> ioctl to control the power, if the user crashes we'll know about it
> via the release handler, and if the remote processor crashes we can
> let the user know by sending it a notification for it to read via the
> fd.

Currently, I don't see the need for this for the STE modem. (anyway my
impression was that IOCTLs was going out of fashion, but I guess
you could argue the same about new sysfs entries ;-)

> 3. I'm not sure we want to let the user space directly control the
> power of the remote processor: what if it decides to power off the
> rproc while other kernel users utilize it?
> We might want to change the semantics of the interface to just allow
> the user to increase/decrease a power reference count instead of
> directly booting/shutting it down.

In this case we need a way to make the virtio-drivers release the
virtio-queues in order to decrement the refcount, right?

The Virtio-Console seems a bit difficult here. If I read the code
right in the Virtio-Console driver, the only way to make it release
it's virtio queues is to trigger the Virtio-Consonle remove function
(i.e. unregister the Virtio Device).

So it seems that we need to force an unregistration of the virtio devices,
in order to make it release it's queues.

Currently it looks like this only can be done with rproc_unregister.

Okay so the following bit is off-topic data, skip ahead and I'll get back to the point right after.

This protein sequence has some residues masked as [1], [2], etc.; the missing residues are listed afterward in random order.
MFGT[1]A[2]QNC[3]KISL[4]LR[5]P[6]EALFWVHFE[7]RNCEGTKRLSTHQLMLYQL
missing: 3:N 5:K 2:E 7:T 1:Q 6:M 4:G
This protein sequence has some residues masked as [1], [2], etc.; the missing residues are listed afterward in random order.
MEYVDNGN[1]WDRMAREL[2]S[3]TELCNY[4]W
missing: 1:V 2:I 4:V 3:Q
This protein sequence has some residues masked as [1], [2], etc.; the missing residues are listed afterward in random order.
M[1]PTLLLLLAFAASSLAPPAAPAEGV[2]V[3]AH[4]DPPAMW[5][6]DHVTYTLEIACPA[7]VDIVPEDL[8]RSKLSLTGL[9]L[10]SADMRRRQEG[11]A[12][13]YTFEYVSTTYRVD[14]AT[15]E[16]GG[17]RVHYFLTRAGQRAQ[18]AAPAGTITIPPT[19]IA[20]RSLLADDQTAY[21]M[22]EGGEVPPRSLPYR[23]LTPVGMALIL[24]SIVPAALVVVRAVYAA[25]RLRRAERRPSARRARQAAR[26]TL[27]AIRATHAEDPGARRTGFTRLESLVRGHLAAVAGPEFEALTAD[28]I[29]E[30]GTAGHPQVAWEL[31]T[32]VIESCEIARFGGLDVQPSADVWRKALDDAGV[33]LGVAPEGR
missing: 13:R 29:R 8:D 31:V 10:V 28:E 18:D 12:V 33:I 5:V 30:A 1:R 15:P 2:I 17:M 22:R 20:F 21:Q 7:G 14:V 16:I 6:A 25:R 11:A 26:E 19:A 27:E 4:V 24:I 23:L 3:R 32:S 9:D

This is probably not what we want, so from my point of view we need
a some new functionality to trigger unregistration of the virtio
devices from ste-remoteproc.

But I might off here and or missed something in my code-reading...

> This assumes a certain order of allocations which takes place inside
> the remoteproc framework, and may break if things change (e.g.
> Instead, we might want the remoteproc framework to help here. The best
> suggestion I have is to "teach" remoteproc about different
> purpose-specific memory regions, and ask it to allocate memory only
> from the relevant region (if one exists). This will prevent different
> order of allocations from using memory we must reserve for certain
> purposes.
> Ludovic is working on such patch, you might want to take its latest
> version from him.

Ok, looking forward seeing some patches on this then Ludovic :-).

Perhaps another option is to use dma_mark_declared_memory_occupied(),
it seems to be able to force allocation at a certain device address.

Finally - thank you for spending time on code reading and helping
me forward with the STE rproc driver.